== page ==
The perks-and hazards-of being a radio star
(Reuters) - Got financial smarts and the gift of gab? You may want to consider a side career as a money guru on the radio.
A radio show can help snag new business leads, say advisers with broadcasting gigs. It can also bring an end to running time-consuming financial seminars that often fail to generate enough client leads to make the tutorials worthwhile, they say. Some advisers even launch second businesses through their radio shows.
Talk radio has long been a way for advisers to impart wisdom about everything from stock market gyrations to retirement planning concerns - and, with luck, grab a few new clients. But the marketplace for financial shows is becoming more competitive and even saturated in some cases, said Dean Barber, a financial adviser in Lenexa, Kansas. Advisers need a plan to make their efforts pay off, said Barber, who has hosted "America's Wealth Management Show," since 2003. The syndicated program is broadcast on 21 stations and soon will air on more than 60.
"You have to do something to set yourself apart," he said. That often begins with preparation and a plan to follow up with people who will ultimately call for advice, Barber said.
For Peter D'Arruda, it all started with buying a one-hour time slot on a small AM station in Southern Pines, North Carolina. He turned to radio in 2005 after a frustrating decade-plus of running seminars that often failed to connect him with clients who were serious about their finances.
"A lot of people were looking at seminars as a way of getting free food," he said.
Radio, however, brought a crowd that wanted advice. Listeners began calling his office, and the callers often had larger portfolios than the clients he had typically managed, he said. Assets under management at his practice doubled within a year, he said.
Today, D'Arruda, known on the air as "Coach Pete," broadcasts "The Financial Safari" on 108 stations. What's more, advisers pay as much as $3,000 monthly to "guest star" in shows he customizes for their markets.
Don't know where to begin? First-time radio presentations can be as simple as rattling off seminar material that advisers already know during a 30- to 60-minute segment. Prep time will likely increase to at least several hours per show, depending the length of the segment, as advisers start searching for new material. A successful show - one that attracts advertisers and brings in more cash than it costs to run - can require as many as 15 hours of prep, D'Arruda said.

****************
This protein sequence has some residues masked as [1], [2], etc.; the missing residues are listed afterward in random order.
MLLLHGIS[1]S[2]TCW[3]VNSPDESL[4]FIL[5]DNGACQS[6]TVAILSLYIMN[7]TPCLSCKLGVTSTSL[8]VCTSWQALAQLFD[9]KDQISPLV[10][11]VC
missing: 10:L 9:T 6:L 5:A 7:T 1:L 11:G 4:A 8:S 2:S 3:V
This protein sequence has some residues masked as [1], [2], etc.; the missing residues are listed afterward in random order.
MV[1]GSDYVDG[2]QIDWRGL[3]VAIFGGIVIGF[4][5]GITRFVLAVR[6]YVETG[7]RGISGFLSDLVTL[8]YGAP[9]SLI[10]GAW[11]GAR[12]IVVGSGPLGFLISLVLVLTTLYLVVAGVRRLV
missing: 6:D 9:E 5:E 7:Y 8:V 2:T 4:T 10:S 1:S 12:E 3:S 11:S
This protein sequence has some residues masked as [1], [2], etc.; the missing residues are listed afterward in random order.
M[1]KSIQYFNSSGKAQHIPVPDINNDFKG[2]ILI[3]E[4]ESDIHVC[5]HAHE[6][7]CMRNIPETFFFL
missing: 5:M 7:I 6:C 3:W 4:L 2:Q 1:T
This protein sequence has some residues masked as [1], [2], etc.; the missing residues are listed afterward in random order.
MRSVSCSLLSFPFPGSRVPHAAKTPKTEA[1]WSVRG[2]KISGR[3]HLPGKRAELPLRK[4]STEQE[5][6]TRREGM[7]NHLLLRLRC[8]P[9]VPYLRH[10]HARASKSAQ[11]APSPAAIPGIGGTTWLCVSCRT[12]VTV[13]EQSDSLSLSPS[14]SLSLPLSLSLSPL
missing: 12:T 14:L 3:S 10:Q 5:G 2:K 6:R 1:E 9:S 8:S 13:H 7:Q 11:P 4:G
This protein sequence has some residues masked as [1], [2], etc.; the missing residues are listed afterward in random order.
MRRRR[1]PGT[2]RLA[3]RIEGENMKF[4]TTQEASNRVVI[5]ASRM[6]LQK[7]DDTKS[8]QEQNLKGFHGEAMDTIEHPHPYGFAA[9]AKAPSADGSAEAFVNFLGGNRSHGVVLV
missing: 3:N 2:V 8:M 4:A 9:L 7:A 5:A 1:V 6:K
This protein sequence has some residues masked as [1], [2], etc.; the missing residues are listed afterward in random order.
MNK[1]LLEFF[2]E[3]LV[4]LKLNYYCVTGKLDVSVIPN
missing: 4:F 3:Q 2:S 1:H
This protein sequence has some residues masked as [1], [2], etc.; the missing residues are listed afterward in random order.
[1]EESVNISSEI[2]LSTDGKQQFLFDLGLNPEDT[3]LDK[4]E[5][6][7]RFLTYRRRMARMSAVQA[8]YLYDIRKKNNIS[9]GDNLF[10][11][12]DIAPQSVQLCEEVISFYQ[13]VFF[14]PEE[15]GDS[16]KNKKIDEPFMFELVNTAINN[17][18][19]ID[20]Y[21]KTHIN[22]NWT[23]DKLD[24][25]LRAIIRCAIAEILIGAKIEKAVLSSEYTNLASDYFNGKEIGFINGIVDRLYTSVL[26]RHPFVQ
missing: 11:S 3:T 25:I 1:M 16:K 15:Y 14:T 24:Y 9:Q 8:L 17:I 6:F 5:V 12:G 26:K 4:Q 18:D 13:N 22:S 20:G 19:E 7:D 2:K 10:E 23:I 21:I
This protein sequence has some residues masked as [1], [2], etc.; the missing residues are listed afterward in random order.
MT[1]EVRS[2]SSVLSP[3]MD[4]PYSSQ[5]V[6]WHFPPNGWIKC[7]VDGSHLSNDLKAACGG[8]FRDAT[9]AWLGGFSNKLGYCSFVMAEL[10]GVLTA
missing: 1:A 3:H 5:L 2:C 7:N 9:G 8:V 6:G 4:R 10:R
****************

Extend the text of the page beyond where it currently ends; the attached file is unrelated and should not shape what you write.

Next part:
Before going live, advisers can record a few test runs on their computers using software such as Audacity (audacity.sourceforge.net/), a free online program, or Apple Inc's GarageBand. These can be practice segments, or they can be sent to stations that require an audition before booking.
Next, it's time to start the booking process. Advisers can call a radio station's sales team themselves or go through a broker who specializes in buying time. Brokers keep tabs on stations and their formats. They can be helpful, since they often have extensive contacts and radio business experience on behalf of advertisers. Advisers may not even notice their fees, since brokers can often snag better deals than advisers can on their own.
Expect your show to air at first on weekends, when time is more widely available. Some shows are live, while others are prerecorded. Hourly on-air price tags vary widely - from $100 to $6,000 - depending on the time slot and station's popularity. Start at a small station and plan to make a commitment. Building an audience often requires at least 13 weeks, said Steve Cosio, owner of I Buy Time, a broker in Mansfield, Texas.
"Then, when you know your patter and routine, go to the big guys," Cosio said.
Advisers need a plan to respond to a potential flood of listener calls. Barber works with advisers in different markets who pay him a fee to field the calls for listeners from their area.
Becoming a voice to a large audience means added risks for advisers, even when they are not on the air. The risks include lawsuits and regulatory trouble.
In September the U.S. Securities and Exchange Commission filed civil charges against San Diego-based radio host Ray Lucia, accusing him of "spreading misleading information" about an investment strategy he and his company recommended during a seminar for potential clients.
Industry regulations may also restrict what advisers can say on the air, say lawyers. Employers may even prohibit advisers from appearing on radio at all.
Many radio-savvy advisers protect themselves, in part, by not taking on-air calls from listeners. They say that helps them stay in control and avoid the potential to give advice that may not be appropriate for everyone. Advisers instead can fill the time with guest speakers, such as local accountants and lawyers, and tidbits of weekly financial news, among other topics, they say.
D'Arruda also includes disclosures at the beginning and end of his show explaining, among other things, that the advice is generic and that all listeners have different financial situations.
The stakes on radio are a lot higher than at an in-person seminar, where perhaps just 30 people will hear something that may come out wrong, D'Arruda said.
"You have to be careful because you can make a fool of yourself very easily," he said.
(Reporting By Suzanne Barlyn; Editing by Chelsea Emery and Douglas Royalty)
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